same stock as the Visayans. This view is more acceptable.
According to a history of Panay ("Maragtas sang
Pulo hga Panay") by Pedro A. Monteclaro, this island
was divided into three districts by the "Bornays", the first
settlers.
Datu Sumakuel was assigned to Antique, Datu
Bankaya to Aklan (Capiz), and Datu Paiborong to Irongirong (Iloilo). Later immigrants came to settle in these
districts, those coming from the district of Datu Sumakuel
in Borneo joined their former chieftain in Antique, those
from the district of Bankaya followed him to Capiz, and
the men of Paiborong went to live with him in Iloilo. The
chronicles collected by Father Tomas Nayarete of Capiz
also record the coming of the Malays to the island of Panay
in different periods.
Possibly the Monteses are descended
from the early Malay settlers who, lower in culture than
the later Malayans, were driven into the hinterland. Hemmed in on all sides, they betook themselves to the mountain fastnesses in the central part of the island, where
they lived unmolested to the present day, retaining some
of the characteristics which still attest to their origin.

Their legends support this idea.
In* physical features

He

a

Mont es

is

MAGIC CHEF GAS RANGE

ywe itfoyozc

almost exactly like

same height, with brown eyes
is
and a quite pronounced pug nose. It is true that there

a Visayan.

of the

many dark-skinned Monteses. It is likewise true
that there are a few Spanish mestizos. This fact would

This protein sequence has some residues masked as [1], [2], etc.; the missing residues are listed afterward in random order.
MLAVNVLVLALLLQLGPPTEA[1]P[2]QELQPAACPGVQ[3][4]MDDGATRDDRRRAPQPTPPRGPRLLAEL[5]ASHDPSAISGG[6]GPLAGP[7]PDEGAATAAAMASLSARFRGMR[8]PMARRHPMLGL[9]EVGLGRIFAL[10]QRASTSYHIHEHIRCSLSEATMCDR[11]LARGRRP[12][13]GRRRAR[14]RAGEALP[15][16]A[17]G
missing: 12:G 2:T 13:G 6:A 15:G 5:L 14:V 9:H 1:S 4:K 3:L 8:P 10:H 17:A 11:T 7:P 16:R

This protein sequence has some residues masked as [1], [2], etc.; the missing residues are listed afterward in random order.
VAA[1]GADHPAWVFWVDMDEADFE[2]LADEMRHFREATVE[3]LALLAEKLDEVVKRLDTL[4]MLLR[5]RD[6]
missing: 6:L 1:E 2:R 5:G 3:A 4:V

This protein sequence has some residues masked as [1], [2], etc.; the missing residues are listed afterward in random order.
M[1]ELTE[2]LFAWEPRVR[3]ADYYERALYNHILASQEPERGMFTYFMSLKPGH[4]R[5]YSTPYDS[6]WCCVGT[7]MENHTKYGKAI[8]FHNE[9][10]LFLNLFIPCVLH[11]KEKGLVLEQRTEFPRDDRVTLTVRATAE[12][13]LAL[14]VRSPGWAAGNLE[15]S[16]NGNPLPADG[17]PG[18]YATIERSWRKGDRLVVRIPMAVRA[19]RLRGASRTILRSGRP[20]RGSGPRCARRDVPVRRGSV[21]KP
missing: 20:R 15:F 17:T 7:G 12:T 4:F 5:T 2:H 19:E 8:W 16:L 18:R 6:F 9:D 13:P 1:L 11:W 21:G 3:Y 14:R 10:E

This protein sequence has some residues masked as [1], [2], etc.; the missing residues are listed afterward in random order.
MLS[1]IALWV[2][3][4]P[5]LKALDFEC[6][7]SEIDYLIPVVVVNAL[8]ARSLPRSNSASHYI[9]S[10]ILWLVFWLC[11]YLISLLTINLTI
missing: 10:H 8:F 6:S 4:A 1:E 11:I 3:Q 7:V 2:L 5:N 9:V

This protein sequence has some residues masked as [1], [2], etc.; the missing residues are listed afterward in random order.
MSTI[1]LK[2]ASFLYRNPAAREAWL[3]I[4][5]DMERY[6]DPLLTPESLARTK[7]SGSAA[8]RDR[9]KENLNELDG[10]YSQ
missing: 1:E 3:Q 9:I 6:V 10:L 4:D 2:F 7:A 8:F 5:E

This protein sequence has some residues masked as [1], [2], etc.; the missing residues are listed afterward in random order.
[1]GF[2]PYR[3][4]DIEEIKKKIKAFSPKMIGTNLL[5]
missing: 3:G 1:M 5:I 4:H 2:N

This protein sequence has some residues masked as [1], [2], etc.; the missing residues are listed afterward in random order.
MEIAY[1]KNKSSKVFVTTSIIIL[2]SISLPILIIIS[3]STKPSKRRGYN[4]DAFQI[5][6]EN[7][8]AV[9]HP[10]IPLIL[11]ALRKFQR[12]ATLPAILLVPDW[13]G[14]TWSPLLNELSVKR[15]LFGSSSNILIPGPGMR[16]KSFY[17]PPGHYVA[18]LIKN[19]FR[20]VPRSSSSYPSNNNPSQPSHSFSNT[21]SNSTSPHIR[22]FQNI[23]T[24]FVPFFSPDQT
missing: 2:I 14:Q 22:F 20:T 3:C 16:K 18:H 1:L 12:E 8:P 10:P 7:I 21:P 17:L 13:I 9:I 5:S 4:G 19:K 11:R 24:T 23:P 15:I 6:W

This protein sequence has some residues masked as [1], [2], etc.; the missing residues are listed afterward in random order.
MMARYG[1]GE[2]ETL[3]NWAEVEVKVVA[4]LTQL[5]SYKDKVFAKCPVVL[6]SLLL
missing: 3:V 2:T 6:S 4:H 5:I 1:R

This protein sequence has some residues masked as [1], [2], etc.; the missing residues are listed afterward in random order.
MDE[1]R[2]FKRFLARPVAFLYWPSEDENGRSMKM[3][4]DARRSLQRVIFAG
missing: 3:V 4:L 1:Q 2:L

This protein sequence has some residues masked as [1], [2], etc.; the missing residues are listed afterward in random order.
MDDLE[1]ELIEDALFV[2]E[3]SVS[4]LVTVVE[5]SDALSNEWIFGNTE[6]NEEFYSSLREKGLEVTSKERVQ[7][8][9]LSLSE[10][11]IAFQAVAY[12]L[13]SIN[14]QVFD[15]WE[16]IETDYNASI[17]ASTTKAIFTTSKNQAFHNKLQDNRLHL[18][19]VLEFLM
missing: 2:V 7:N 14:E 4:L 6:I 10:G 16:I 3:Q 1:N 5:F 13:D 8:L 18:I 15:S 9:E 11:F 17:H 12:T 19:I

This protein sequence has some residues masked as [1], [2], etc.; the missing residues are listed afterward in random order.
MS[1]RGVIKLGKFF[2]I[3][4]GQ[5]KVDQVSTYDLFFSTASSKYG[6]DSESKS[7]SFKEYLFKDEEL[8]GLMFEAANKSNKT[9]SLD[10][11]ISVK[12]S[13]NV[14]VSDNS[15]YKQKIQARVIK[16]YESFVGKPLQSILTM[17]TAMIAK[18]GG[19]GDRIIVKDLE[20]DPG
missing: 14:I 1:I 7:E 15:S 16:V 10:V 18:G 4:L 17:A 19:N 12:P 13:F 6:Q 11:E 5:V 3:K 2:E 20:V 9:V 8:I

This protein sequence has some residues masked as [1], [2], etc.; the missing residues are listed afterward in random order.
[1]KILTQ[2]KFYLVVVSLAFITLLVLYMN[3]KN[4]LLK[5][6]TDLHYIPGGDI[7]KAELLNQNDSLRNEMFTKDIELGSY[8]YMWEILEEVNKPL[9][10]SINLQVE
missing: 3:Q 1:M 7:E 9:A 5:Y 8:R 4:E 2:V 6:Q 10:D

seem to support the legend that later a Negrito couple
and a Spaniard joined the first settlers, and intermarried
are

with them. But as a rule, by physical appearance, the
average Montes can not be easily distinguished from a
Visayan.

Many of their beliefs are similar to those of the Visayans.
Like the uneducated Visayans, they believe in invisible
beings and in certain omens, and make offerings to the
spirits to insure their protection, to appease their anger,
or to

solicit their aid.

Similarities

may

every day use.

T^vON'T

be tied to your kitchen this summer. Let a

modern, automatic Magic Chef gas range give you
an extra hour of leisure every day. Spend it in your garden, with your friends, picnicking with your family,
playing golf, or any
this

summer was

A modern

way you wish, and

Magic Chef gas range keeps your kitchen

cooler and cleaner because it's fully insulated. It will cook

your whole meal unattended because
It

found in the objects of their
Their utensils, tools, and weapons of

and defense are similar. Their traps for wild
animals and their fishing apparatus are alike their musical
instruments and lighting utensils are the same. These
many similar objects are known by names common to the
Visayans and the Monteses alike.
offence

;

it

is

automatic*

has a two-piece, grid-pan, smokeless broiler.

non-clogging, fuel-saving top burners

also be

you'll say that

the happiest you ever had.

features. See the

have

Magic Chef gas range

It

has

and many other
in our store.

We

a style at a price that will just fit your particular needs;

MANILA GAS CORPORATION
136-138 T. Pinpin

PHILIPPINE MAGAZINE

January, 1938

The Public Profits—
To

provide good

The dress of the conservative Monteses is the exact
pattern of that worn by the Visayans years ago.
The close relationship of the Monteses with the Visayans
is best appreciated in their dialect, which is very similar
to that of the people of Antique and of the interior towns
and Capiz, known as the Hiniraya. The names

of Iloilo

rail

service the

MANILA RAILROAD

has been

of their utensils, tools, instruments of offence and defense,
and of the months and hours, are almost exactly the same.

spending large sums

Clothing and Dress
The holiday apparel of the Monteses is composed of a
and a shirt of pina
(pineapple) or abaca fiber textile. The shirt is usually
embroidered on the front. The head wear is the ordinary
buri hat, or the sadok, a wide-brimmed hat made of bamboo